Figure 4

K13 activates HIV LTR through the classical NF-κB pathway. A. 293T cells were transfected with an empty vector or K13 along with an HIV LTR/luciferase reporter construct and a β-galactosidase reporter construct as described in Fig. 1A. The amount of IκBαSS32/36AA inhibitor plasmid (500 ng/well) was five times the amount of vector (pcDNA3) or K13 (100 ng/well) plasmid. The values shown are averages (Mean ± S.E.) of one representative experiment out of three in which each transfection was performed in duplicate. B. Western blot analysis showing siRNA-mediated knock-down of p65, c-Rel and RelB expression. The blot was re-probed with a monoclonal antibody against actin (bottom panel) to show equal loading of all lanes and specificity of gene silencing. C. 293T cells were transfected with an empty vector or a K13 expression plasmid along with a control siRNA oligo-duplexes or siRNA duplexes against c-Rel, p65 and RelB, respectively. The luciferase reporter assay was performed as described in Fig 1A.

We used siRNA-mediated downregulation of key subunits of the classical and alternate NF-κB pathways to test their involvement in K13-induced HIV-1 LTR activation. As shown in Fig. 4B, we achieved effective silencing of c-Rel and RelA/p65 expression by siRNA-mediated silencing. Consistent with our supershift assay (Fig. 3B), siRNA-mediated silencing of c-Rel expression led to almost complete suppression of K13-induced HIV-1 LTR activation (Fig. 4C). Similarly, silencing of p65 expression led to significant suppression of HIV-1 LTR activity, although some residual activity was still evident (Fig. 4C). Although p100 acts as a precursor of p52, another important function of p100 is to retain the RelB/p50 and RelB/p52 complexes in the cytoplasm. As such, in order to shut-off the alternate NF-κB pathway, we chose to silence the expression of RelB. As shown in Fig. 4B–C, siRNA-mediated downregulation of RelB, had no significant effect on K13-induced HIV-1 LTR activity. We also failed to observe any effect of p100/p52 silencing on HIV-1 LTR activation (data not shown). Taken together, the above results demonstrate a key role of the c-Rel and p65 subunits of the classical NF-κB pathway in K13-induced HIV-1 LTR reporter activation.

Role of individual subunits of the IKK complex in K13-induced HIV-1 LTR activation

K13 is known to associate with a 700 kDa multi-subunit IKK complex, which consists of two catalytic subunits, IKK1/IKKα and IKK2/IKKβ and a regulatory subunit, NEMO/IKKγ [22]. We tested the involvement of the individual components of the IKK complex in vFLIP K13-induced HIV-1 LTR reporter activity by using mouse fibroblast (MEF) cells deficient in IKK1, IKK2 and NEMO, respectively. As shown in Fig. 5A, we observed significant HIV-1 LTR reporter activity by the expression of vFLIP K13 in the wild type MEF cells. In contrast, almost no HIV-1 LTR reporter activity was observed in NEMO-deficient cells. However, some residual HIV-1 LTR reporter activity was observed in IKK1- and IKK2-deficient MEF cells. Collectively, the above results suggest that synergistic action of IKK1, IKK2 and NEMO is required for maximal activation of HIV-1 LTR by K13.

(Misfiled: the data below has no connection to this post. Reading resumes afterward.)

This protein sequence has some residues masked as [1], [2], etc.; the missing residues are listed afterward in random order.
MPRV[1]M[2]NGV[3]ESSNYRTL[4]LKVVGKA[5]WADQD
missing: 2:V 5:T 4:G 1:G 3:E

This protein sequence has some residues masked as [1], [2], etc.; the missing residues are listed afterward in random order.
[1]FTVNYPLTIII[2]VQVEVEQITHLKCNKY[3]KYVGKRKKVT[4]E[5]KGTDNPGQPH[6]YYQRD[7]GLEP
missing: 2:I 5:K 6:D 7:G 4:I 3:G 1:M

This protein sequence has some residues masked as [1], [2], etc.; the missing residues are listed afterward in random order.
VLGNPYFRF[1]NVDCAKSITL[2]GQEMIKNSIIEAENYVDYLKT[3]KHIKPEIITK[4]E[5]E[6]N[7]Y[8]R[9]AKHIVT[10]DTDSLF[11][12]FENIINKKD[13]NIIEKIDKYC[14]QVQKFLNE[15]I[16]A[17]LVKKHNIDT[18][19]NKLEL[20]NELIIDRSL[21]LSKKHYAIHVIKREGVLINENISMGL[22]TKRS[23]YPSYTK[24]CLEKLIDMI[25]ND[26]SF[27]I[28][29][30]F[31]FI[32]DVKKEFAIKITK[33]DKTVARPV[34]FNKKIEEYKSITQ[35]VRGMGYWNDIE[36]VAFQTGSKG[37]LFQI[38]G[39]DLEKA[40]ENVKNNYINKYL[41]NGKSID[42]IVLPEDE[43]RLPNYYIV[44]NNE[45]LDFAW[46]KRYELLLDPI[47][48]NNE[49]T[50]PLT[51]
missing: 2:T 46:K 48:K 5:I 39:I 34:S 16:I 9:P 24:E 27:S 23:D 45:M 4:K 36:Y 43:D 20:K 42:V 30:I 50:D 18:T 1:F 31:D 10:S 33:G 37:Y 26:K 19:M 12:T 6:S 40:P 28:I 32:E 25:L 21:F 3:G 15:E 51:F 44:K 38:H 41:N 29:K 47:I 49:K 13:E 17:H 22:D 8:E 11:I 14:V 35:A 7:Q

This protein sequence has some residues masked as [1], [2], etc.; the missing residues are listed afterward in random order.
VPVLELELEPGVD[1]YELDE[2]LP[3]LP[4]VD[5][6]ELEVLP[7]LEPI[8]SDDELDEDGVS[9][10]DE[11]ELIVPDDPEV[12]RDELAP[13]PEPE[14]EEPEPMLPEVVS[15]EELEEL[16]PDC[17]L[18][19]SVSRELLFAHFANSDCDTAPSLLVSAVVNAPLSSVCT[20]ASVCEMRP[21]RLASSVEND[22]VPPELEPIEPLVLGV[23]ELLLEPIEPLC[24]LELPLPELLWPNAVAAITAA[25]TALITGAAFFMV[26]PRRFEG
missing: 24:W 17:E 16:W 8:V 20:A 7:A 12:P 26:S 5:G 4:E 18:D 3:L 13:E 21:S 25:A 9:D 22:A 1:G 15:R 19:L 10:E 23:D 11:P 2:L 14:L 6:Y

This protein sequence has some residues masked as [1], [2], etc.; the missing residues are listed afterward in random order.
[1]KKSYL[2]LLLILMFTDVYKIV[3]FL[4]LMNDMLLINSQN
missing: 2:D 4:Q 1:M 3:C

Figure 5

Mechanism of K13-induced HIV-1 LTR activation. A. Role of IKK complex in K13-induced HIV-1 LTR reporter activity. Wild-type and IKK-deficient cells were transiently transfected with an empty vector or K13 expression plasmid (500 ng/well) along with an HIV/luciferase reporter construct (100 ng/well) and a synthetic Renilla luciferase (phRL-TK) reporter vector (75 ng/well) by using LIPOFECTAMINE 2000 Reagent (Invitrogen, Carlsbad, CA) according to manufacturer's instruction. Thirty-six hours after transfection, cell lysates were used for reporter assays. Luciferase activity was normalized relative to the Renilla luciferase activity to control for the difference in the transfection efficiency. The values shown are averages (Mean ± S.E.) of one representative experiment out of three in which each transfection was performed in duplicate. B. Inhibitors of the NF-κB pathway significantly block K13-actived HIV LTR promoter. 293T cells were transfected with the empty vector or K13 along with an HIV LTR/luciferase reporter construct and a β-galactosidase reporter construct as described in Fig.1A. Eight hours after transfection, cells were treated with DMSO or different inhibitors for 24 h and then lysed for the reporter assay. The values shown are averages (Mean ± S.E.) of one representative experiment out of three in which each transfection was performed in duplicate. C. Effect of Murr1 on K13-induced HIV-1 LTR activation. 293T cells were transfected with an empty vector (pCDNA3) or K13 along with an HIV LTR/luciferase reporter construct and a β-galactosidase reporter construct as described in Fig. 1A. The amount of Murr1 plasmid (500ng/well) was five times the amount of vector or K13 (100ng/well). The values shown are averages (Mean ± S.E.) of one representative experiment out of three in which each transfection was performed in duplicate.